and so the tour went on in the homes of the elites - personal zoos of peacocks and more exotic animals like cheetahs and tigers and rare birds of paradise purchased from traders in Melaka and Srivijaya, wooden garden sheds made of finest sal from Asom, tons and tons of burmese teak furniture, tree houses for children bigger than commoners houses, ceramics from Germania and Rome, metal work from the land of Magyars and Rus, clocks from another unknown land called switzerland , carpets from Persia ofcourse, the ruling elite of the Imperium had a staggering wealth and breadth of taste for the luxuries of life.

in one private zoo they found a strange animal that none could name. it looked like a camel-deer but smaller and without the dump. it had a pleasant fur on its back and was a personal pet of the noble. a retainer found nearby said it was called a vi-cu-na and his master had brought it on a ship after a long travel. http://www.quantum-conservation.org/EEP/vicuna.gif

thousands of tiger , leopard and bear skins. skins of poor Dholes used as foot mats. heads of stuffed deer and Gaur on the walls. hundreds of ivory tusks from the biggest tuskers, feet cut and stuffed into sitting stools....slaughtered for the pleasure of the Shikar.
Gharial skin boots and bags by the hundred. half the native animals of the land had fallen prey to the elites and their love of shikar.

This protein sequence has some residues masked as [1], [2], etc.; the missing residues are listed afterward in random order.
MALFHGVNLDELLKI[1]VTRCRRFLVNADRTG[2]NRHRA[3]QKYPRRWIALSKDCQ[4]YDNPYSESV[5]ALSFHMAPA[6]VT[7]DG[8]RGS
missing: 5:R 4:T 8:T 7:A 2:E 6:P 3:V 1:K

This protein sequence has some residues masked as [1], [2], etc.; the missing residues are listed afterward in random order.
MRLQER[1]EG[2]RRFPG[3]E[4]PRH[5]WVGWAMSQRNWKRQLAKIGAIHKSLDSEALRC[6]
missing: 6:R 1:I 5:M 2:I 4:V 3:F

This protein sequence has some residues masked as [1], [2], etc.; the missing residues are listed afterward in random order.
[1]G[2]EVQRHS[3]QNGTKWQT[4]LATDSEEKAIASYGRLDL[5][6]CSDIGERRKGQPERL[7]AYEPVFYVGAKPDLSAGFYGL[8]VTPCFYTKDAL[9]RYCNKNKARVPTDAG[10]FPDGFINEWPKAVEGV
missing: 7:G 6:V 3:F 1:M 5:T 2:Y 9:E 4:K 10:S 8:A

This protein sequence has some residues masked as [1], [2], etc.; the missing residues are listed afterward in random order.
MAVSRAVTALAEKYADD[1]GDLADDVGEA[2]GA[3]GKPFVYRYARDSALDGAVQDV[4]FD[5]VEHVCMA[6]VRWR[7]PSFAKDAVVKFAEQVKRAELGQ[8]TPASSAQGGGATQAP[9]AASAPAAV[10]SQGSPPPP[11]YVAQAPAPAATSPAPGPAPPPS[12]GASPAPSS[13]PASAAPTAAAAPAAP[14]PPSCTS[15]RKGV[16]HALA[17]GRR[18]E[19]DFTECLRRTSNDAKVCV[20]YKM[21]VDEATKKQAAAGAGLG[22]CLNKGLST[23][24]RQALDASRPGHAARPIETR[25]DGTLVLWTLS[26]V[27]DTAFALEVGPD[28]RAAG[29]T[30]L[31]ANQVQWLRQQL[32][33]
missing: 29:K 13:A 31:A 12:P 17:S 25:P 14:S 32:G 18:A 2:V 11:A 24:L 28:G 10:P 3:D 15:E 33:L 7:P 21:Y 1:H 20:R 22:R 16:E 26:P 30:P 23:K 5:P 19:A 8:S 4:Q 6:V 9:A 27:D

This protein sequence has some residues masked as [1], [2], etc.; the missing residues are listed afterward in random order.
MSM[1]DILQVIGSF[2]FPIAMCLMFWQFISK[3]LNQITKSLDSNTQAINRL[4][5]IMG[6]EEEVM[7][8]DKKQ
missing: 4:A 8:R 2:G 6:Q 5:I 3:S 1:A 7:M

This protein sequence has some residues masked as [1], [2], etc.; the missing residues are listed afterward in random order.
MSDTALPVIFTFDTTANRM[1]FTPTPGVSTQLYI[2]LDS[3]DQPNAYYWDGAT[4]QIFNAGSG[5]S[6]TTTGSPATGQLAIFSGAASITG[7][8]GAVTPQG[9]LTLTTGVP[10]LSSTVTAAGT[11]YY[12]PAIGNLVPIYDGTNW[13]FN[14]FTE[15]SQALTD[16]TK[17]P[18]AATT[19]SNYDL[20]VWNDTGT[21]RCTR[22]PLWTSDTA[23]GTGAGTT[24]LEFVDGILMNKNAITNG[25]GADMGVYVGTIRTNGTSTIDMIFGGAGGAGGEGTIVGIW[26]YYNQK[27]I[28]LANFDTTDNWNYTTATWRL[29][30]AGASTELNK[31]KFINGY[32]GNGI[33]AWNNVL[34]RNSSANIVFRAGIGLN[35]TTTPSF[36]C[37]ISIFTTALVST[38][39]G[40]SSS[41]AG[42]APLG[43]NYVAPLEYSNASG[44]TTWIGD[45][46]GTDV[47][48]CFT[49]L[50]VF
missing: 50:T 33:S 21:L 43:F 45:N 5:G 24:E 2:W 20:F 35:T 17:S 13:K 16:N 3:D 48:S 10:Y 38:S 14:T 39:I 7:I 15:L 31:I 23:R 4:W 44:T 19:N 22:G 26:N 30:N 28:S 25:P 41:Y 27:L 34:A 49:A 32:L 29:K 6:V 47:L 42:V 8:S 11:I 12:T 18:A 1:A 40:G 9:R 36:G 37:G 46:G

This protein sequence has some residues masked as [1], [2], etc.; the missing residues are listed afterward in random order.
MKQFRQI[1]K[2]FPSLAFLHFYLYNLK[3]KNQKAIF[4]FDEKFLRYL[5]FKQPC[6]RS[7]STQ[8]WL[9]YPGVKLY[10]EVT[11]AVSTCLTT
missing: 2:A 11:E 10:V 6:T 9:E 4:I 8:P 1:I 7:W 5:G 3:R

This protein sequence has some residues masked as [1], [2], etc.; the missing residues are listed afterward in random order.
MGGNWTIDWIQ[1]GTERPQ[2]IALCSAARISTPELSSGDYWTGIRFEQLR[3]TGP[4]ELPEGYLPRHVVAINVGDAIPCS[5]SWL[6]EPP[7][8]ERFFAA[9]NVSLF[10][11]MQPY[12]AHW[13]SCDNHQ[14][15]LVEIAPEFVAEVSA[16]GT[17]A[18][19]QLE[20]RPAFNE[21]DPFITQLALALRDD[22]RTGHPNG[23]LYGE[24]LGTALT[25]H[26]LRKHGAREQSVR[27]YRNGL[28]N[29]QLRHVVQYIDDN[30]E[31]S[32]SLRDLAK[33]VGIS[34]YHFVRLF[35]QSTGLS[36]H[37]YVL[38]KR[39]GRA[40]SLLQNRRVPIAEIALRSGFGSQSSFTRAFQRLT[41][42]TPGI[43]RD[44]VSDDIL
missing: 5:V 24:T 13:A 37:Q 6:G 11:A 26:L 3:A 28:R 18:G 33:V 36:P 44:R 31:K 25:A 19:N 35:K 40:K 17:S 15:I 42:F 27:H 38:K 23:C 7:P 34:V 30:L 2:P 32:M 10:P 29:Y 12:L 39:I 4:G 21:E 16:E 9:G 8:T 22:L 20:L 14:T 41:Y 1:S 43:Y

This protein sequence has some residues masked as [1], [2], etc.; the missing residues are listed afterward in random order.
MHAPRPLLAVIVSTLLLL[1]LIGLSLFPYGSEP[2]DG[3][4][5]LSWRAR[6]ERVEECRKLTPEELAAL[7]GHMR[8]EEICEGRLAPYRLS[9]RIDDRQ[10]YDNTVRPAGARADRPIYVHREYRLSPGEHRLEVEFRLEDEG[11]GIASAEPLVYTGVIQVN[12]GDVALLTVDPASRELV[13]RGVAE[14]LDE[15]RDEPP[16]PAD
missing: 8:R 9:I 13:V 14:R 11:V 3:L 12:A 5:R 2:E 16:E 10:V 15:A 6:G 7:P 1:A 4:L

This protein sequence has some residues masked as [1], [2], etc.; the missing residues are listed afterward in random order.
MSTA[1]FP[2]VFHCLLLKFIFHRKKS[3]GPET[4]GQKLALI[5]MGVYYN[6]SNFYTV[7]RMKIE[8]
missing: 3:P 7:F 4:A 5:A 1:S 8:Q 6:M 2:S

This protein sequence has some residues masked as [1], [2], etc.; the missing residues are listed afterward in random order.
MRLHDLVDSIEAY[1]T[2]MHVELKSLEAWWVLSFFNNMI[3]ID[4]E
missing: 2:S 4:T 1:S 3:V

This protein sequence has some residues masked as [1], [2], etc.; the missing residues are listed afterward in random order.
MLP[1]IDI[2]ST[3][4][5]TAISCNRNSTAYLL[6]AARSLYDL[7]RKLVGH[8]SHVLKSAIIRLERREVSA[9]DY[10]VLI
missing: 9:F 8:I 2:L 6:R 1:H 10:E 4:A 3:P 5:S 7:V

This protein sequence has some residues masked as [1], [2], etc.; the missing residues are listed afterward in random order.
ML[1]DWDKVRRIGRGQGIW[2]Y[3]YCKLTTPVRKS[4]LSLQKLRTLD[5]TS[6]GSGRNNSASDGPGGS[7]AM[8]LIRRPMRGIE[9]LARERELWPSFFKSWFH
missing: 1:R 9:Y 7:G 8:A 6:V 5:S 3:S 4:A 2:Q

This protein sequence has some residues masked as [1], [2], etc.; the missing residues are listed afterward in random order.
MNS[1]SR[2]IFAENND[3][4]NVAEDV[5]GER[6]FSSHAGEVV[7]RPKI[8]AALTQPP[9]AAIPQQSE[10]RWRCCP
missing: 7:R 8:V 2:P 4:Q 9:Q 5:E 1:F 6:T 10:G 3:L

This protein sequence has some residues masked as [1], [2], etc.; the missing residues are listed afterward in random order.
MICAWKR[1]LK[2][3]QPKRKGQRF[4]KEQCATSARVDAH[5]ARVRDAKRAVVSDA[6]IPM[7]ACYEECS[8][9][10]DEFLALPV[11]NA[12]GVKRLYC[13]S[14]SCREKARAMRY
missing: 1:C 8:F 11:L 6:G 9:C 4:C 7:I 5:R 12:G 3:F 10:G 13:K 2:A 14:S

and marble marble everywhere...it seemed the mines of Makrana were sending their annual output for the pleasure of this tiny elite of a thousand nobles.

in one instance a mid level noble who had somehow missed the evacuation came running out offering his undying fealty and hard work in favour of the General if he could be allowed to retain his estate and wealth. Oh really, so what were your activities for the high office you currently hold? the General's voice was not warm. Sire I was in charge of taking inventory and managing the grains and animals we here obtain in tribute from the hill tribes to the east....I have long experience in that line sire! I see...Long experience in depriving hungry mothers and children of their own food while you feast on roasted peacocks here.....the General reached back and landed him a resounding slap that sent him yelping and crying back into hiding. the voice followed him....be glad I am sparing you today, next time I will not be generous....